Forecasting the Arizona Monsoon
Because he thinks he can, a blind man
climbs Mount Everest, challenges feats
of extraordinary men who had shamed
strong-winged birds accustomed to heights.
On that note, what prompts me
to disregard my cursed affliction,
discard my wife’s objection and climb a wobbly
ladder? Oh, I could tell you about my malady--
But not now, for I must venture onto the roof
and tag the wind--the shifty, shifting wind.
“I think I can; I think I can,”
wheezes the little steam locomotive
that huffs and puffs inside my head,
and I set one foot on the tall ladder’s
first rung. I am on a mission:
to prove the TV weatherman wrong.
“Clear sky, no clouds, no precipitation,
and it’s the same outlook for tomorrow,”
so he said.
Windbag! Liar, liar! I sense rain!
True, “If fleecy white clouds cover the heavenly
way, no rain should mar your outdoor plans today.”
but that “Pretty Weather Boy” is soooo wrong!
Cumulus congestus clouds tower in the south,
the ache in my joints predicts coming rain, and
my ringing inner ear is the barometer I can trust.
But does intuition make me a professional forecaster?
I need data to back up my gut feelings.
Until today, I gauged wind directions by holding
a wet finger into the wind, and estimated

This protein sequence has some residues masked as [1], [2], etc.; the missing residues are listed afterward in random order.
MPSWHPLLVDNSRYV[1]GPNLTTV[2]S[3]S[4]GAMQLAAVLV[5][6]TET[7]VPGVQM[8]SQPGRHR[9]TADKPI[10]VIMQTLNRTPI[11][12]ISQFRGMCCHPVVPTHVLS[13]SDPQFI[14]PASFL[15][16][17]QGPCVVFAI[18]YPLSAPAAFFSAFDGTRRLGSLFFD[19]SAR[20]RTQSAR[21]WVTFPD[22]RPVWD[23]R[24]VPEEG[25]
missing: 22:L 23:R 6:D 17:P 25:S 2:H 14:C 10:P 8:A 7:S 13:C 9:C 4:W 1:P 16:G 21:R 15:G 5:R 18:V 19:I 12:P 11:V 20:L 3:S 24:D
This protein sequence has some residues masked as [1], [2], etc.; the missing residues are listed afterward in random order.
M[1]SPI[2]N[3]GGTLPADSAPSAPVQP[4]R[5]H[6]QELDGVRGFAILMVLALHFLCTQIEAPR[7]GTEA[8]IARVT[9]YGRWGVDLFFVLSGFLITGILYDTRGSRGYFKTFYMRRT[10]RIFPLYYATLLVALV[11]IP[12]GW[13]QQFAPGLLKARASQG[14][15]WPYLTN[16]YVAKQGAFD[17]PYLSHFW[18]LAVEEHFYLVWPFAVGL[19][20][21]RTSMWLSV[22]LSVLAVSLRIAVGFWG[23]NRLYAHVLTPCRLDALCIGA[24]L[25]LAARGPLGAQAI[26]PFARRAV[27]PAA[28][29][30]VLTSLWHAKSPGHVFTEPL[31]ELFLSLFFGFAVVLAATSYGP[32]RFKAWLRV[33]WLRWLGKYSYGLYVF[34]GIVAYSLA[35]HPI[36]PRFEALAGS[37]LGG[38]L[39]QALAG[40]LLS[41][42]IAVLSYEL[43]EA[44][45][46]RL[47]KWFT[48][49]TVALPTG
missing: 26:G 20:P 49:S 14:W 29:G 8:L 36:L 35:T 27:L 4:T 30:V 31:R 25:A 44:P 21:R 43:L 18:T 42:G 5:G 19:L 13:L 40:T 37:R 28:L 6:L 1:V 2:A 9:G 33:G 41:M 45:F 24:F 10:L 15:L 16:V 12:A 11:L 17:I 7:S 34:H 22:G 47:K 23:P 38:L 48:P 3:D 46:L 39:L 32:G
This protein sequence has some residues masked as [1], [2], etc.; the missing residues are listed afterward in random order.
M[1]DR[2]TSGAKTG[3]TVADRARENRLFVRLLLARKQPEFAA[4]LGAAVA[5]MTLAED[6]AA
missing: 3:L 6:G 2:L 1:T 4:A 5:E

its speed by observing swaying tree branches
and other vegetation. But now—I must mount
an anemometer on the roof.
“Careful! Don’t be a fool,” she says,
but I cast my wife’s valid concerns
into the rising breeze. The ladder
sways beneath spasmodic legwork
of someone who ought to avoid high places.
Now exposed to growing turbulence, on the roof
I am a weathercock turning into the wind.
Even my tallest cypress yields to such strong
persuasion, but this fool resists—and so I sway—
and smile at those first falling raindrops.
(Word from below: “I’m receiving data . . . .”)
“Beam me down, Scotty,” I quip, yet pray
for the agility of a younger man to safely
make my way down— But, if not—
at least there’ll be a record of the force
and direction of those wily gusts
that blew me—toolbox and all—
off the roof.
Note: for the record, yesterday, 7/16/2017, my retirement community received the first monsoon downpour (2.6 inches within 10 minutes) accompanied by 51 mph. gusts that uprooted trees, including my beloved 20 foot desert ocotillo. I'm all right, but will I be able to withstand a repeat of such a storm?